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If You Can Set Aside Its PR and HR Issues, You Should Buy Amazon Stock

Last October, I started to turn negative on Amazon (NASDAQ:AMZN), Jeff Bezos, and by extension, Amazon stock. It wasn’t anything of a financial nature that soured my opinion of the eCommerce behemoth. Instead, it was the way it allegedly treats its warehouse employees that got me all riled up and cynical about the company.  

If You Can Set Aside Its PR and HR Issues, You Should Buy Amazon Stock

Source: BigTunaOnline / Shutterstock.com

Now, you have to remember that in February last year, I said that Amazon stock would hit $10,000 sooner than you think. It was definitely on my buy list.

Nothing Amazon does surprises me anymore. It’s got a great business model and is using technology to innovate old-school industries like grocery, convenience stores, healthcare — the list goes on,” I wrote. “I could actually see Amazon stock hit $10,000 within five years, two-and-half years sooner than I suggested last January. However, it’s got to nail at least one of these initiatives to have a chance.”

One of the initiatives I was referring to was Amazon Go, the cashier-less convenience stores it’s been opening in Seattle and elsewhere. I quoted RBC analyst Mark Mahaney who believed the opportunity for Amazon was huge.

I agreed wholeheartedly with Mahaney’s assessment. 

So, the fact that Amazon Go just opened its first full-size (10,400 square feet) grocery store in Seattle has my head spinning. And here’s why.

Good for Humanity

You’re probably wondering how a grocery store can be useful for humanity. 

Well, given Amazon’s lousy PR on the HR front, the fact that it’s opening a grocery store that’s about one-quarter the size of the traditional footprint, portends to a moment in time when Americans right-size their grocery shopping experience. 

Do we really need a grocery store that’s almost as big as an NFL football field? I don’t think so. Apparently, neither does Jeff Bezos.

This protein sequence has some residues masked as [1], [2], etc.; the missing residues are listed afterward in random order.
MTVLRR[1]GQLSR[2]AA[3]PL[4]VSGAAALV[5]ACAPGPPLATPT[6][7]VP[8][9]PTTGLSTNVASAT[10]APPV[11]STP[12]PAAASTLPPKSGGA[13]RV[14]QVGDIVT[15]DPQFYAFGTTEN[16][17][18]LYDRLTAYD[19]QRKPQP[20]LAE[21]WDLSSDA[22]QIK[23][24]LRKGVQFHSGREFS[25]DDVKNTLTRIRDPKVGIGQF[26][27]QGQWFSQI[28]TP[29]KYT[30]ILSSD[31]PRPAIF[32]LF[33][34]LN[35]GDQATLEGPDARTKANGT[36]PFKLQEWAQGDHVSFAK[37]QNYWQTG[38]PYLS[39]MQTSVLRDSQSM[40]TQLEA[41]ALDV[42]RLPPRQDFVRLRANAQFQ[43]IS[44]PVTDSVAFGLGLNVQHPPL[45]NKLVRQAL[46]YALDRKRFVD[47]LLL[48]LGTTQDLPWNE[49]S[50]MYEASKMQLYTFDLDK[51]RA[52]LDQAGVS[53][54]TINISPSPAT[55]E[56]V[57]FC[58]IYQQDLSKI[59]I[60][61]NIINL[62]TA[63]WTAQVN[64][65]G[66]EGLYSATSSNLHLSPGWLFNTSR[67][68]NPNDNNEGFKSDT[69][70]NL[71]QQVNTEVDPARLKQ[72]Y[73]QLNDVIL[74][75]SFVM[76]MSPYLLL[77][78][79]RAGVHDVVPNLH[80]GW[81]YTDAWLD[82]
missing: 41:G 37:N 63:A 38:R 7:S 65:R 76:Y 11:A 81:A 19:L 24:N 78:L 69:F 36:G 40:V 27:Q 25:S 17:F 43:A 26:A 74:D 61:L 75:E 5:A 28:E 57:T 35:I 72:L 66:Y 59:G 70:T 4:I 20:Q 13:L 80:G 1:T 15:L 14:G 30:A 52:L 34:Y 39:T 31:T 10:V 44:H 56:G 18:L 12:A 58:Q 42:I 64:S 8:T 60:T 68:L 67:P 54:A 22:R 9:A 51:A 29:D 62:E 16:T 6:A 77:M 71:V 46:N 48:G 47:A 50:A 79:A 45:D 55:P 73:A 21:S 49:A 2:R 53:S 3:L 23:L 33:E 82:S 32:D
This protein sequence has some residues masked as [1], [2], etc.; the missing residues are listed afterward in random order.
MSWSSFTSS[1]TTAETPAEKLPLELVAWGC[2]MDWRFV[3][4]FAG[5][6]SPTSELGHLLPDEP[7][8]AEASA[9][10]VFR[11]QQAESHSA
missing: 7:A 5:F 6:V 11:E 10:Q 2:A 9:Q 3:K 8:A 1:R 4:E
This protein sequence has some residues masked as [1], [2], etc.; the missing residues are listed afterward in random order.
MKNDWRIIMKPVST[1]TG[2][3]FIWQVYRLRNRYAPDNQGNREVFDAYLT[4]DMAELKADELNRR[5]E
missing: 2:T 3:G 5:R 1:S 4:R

The second humanity-saving aspect of this right-sized, cashier-less grocery store, is the fact that there will still be human employees in the store, both to help stock shelves, and answer customer queries. According to CNBC, approximately 24 employees will work in the 10,400 square foot store. 

I have no idea if Amazon plans to eliminate jobs in the future as technology enables it to operate these stores more frugally. Still, in the near-term, the fact that it’s employing this many people ought to be good news for those fearful the company is plotting to eliminate all the retail jobs in America. 

But back to the footprint for a moment.

While most investors likely focus on the technology used to operate Amazon’s cashier-less convenience and full-size grocery stores, I see a smaller footprint as a real selling feature to pull in customers. I can’t be the only one who gets a migraine traipsing through a 145,000 square foot Costco (NASDAQ:COST), and I’m a huge fan. 

North Americans do everything outlandishly large. At some point, that’s going to come back to bite us. I don’t think anyone is going to starve with just 5,000 products to choose from.    

“Here, we’re located closer to the customers’ home. Our selection is really about groceries and what’s for dinner tonight,” said Amazon’s vice president of physical stores, Cameron Janes.

“We’re really focused on that convenience aspect, in and out, really quickly.”

The best part is it won’t offer store pickup or on-demand delivery. Customers will come in, get their shopping done quickly, and get on with their days. 

And that’s possible because 10,400 square feet is much easier to navigate quickly than a store four times as large. 

Imagine if we all cut down our real estate footprints by 75%. The world would be a more breathable space. 

The Bottom Line on Amazon Stock

Jeff Bezos’ company is forever going to play with my emotions. 

For Christmas, I got my mother a second-generation Amazon Fire Cube. She’s getting older and her eyesight’s not very good, so I thought this could help her watch TV, etc., without having to strain her eyes to do so. 

The only problem is it doesn’t seem to allow for Canadian cable providers. Without that step, it appears to render the TV portion of Fire Cube useless. I should probably check with fellow InvestorPlace contributor Brad Moon, who also lives in Canada and is an electronics guru, before I decide to toss it in the garbage, but color me frustrated. 

Sorry for digressing. I can’t help myself. 

At the end of the day, as I’ve said in the past if you can put up with the negative news stories about Amazon’s treatment of some of its employees, it’s one of the best long-term holds you can buy. 

With the introduction of the Amazon Go full-size grocery store, I just might be convinced that its heart is in the right place, after all.

Although it’s not cheap, it’s time for me to put Amazon back on my buy list. If anything changes on the Amazon Go front that I don’t approve of, you can be sure I’ll mention it.

Happy shopping. 

Will Ashworth has written about investments full-time since 2008. Publications where he’s appeared include InvestorPlace, The Motley Fool Canada, Investopedia, Kiplinger, and several others in both the U.S. and Canada. He particularly enjoys creating model portfolios that stand the test of time. He lives in Halifax, Nova Scotia. At the time of this writing Will Ashworth did not hold a position in any of the aforementioned securities.


Article printed from InvestorPlace Media, https://investorplace.com/2020/02/pr-hr-issues-buy-amazon-stock/.

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